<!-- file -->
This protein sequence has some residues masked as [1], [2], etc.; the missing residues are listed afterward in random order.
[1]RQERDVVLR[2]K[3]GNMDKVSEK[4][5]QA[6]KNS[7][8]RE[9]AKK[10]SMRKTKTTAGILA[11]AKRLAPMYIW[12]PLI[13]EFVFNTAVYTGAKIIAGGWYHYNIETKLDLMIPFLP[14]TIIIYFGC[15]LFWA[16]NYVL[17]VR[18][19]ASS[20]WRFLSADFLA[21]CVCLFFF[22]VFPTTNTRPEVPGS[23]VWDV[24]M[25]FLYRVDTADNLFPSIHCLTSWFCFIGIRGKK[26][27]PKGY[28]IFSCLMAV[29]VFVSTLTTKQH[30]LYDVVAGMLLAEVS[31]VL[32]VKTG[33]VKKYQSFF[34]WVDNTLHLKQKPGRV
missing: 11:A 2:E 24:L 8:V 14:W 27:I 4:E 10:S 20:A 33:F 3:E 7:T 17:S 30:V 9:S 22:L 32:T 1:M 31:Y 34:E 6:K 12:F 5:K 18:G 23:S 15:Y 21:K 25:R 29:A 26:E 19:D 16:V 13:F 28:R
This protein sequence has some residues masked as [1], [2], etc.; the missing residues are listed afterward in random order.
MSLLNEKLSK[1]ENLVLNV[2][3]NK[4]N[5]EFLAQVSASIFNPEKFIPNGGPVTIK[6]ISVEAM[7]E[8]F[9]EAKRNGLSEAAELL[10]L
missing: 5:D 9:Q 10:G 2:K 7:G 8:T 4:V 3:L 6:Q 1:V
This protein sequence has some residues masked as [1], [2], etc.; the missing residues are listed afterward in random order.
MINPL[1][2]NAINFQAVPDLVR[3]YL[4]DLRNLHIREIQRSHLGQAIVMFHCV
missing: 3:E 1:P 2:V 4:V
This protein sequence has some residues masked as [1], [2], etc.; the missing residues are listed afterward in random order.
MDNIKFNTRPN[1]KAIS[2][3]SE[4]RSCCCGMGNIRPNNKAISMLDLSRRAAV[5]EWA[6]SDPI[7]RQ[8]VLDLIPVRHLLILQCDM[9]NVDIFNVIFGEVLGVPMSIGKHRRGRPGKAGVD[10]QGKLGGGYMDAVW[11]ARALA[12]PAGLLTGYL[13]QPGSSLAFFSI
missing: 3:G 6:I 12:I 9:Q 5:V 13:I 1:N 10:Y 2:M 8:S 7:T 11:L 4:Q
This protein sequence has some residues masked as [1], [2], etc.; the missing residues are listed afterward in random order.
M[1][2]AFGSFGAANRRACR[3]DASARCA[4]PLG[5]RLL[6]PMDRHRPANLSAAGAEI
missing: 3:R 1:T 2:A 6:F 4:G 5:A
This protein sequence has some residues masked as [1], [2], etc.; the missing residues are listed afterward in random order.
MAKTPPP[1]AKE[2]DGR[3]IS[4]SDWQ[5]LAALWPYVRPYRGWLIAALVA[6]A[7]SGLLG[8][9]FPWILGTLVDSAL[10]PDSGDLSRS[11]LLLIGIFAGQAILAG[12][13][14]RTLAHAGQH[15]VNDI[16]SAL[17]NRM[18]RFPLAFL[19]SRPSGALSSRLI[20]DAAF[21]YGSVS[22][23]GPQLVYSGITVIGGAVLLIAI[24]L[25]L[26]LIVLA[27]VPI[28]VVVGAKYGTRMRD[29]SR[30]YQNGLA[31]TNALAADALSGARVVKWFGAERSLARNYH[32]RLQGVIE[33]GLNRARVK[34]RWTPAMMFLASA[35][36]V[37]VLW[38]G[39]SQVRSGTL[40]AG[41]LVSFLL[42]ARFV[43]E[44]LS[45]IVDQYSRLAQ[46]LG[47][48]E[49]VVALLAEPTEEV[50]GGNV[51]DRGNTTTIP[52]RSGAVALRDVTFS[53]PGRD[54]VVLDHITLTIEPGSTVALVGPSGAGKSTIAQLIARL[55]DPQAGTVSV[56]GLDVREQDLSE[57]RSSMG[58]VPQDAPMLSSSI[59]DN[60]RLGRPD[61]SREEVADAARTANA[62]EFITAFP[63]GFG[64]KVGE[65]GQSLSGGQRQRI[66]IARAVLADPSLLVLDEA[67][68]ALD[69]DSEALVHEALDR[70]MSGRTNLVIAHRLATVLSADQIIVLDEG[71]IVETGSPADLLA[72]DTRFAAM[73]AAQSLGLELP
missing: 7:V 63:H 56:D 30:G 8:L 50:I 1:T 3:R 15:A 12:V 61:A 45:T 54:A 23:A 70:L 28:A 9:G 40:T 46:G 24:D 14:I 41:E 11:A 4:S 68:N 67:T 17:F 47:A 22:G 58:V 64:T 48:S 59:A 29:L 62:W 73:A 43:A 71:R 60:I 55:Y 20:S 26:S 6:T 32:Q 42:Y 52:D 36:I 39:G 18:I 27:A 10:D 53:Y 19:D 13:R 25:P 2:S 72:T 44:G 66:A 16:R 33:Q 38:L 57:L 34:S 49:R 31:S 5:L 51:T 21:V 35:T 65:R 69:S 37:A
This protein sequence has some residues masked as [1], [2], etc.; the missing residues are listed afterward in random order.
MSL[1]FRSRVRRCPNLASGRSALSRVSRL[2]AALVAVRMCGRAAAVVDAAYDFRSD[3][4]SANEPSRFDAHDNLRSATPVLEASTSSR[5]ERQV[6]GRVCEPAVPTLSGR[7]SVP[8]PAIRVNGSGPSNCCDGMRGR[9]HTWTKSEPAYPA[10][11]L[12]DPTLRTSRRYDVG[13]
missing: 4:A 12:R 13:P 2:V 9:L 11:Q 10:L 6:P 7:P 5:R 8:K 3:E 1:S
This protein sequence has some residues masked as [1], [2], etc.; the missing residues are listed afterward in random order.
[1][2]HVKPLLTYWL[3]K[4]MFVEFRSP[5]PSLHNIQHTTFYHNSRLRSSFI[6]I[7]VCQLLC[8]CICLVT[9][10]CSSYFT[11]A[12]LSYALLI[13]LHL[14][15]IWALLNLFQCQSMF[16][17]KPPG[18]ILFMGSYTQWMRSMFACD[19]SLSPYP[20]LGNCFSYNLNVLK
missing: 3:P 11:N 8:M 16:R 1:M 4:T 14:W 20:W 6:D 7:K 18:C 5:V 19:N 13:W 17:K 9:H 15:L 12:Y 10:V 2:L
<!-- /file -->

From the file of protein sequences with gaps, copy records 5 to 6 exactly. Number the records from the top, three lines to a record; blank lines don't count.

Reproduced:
This protein sequence has some residues masked as [1], [2], etc.; the missing residues are listed afterward in random order.
M[1][2]AFGSFGAANRRACR[3]DASARCA[4]PLG[5]RLL[6]PMDRHRPANLSAAGAEI
missing: 3:R 1:T 2:A 6:F 4:G 5:A
This protein sequence has some residues masked as [1], [2], etc.; the missing residues are listed afterward in random order.
MAKTPPP[1]AKE[2]DGR[3]IS[4]SDWQ[5]LAALWPYVRPYRGWLIAALVA[6]A[7]SGLLG[8][9]FPWILGTLVDSAL[10]PDSGDLSRS[11]LLLIGIFAGQAILAG[12][13][14]RTLAHAGQH[15]VNDI[16]SAL[17]NRM[18]RFPLAFL[19]SRPSGALSSRLI[20]DAAF[21]YGSVS[22][23]GPQLVYSGITVIGGAVLLIAI[24]L[25]L[26]LIVLA[27]VPI[28]VVVGAKYGTRMRD[29]SR[30]YQNGLA[31]TNALAADALSGARVVKWFGAERSLARNYH[32]RLQGVIE[33]GLNRARVK[34]RWTPAMMFLASA[35][36]V[37]VLW[38]G[39]SQVRSGTL[40]AG[41]LVSFLL[42]ARFV[43]E[44]LS[45]IVDQYSRLAQ[46]LG[47][48]E[49]VVALLAEPTEEV[50]GGNV[51]DRGNTTTIP[52]RSGAVALRDVTFS[53]PGRD[54]VVLDHITLTIEPGSTVALVGPSGAGKSTIAQLIARL[55]DPQAGTVSV[56]GLDVREQDLSE[57]RSSMG[58]VPQDAPMLSSSI[59]DN[60]RLGRPD[61]SREEVADAARTANA[62]EFITAFP[63]GFG[64]KVGE[65]GQSLSGGQRQRI[66]IARAVLADPSLLVLDEA[67][68]ALD[69]DSEALVHEALDR[70]MSGRTNLVIAHRLATVLSADQIIVLDEG[71]IVETGSPADLLA[72]DTRFAAM[73]AAQSLGLELP
missing: 7:V 63:H 56:D 30:G 8:L 50:I 1:T 3:R 15:A 12:V 61:A 45:T 54:A 23:A 70:L 28:A 9:G 40:T 46:G 24:D 14:I 41:E 11:A 4:S 68:N 67:T 17:F 47:A 22:G 58:V 64:T 48:S 59:A 29:L 62:W 73:A 43:A 71:R 60:I 55:Y 20:S 26:S 6:T 32:Q 42:Y 52:D 36:I 39:G 18:I 27:A 10:D 53:Y 19:D 13:R 25:P 2:S 72:T 44:G 66:A 16:R 33:Q 38:L 57:L 34:S 49:R 31:S 5:L 51:T 21:V 35:T 65:R 69:S 37:A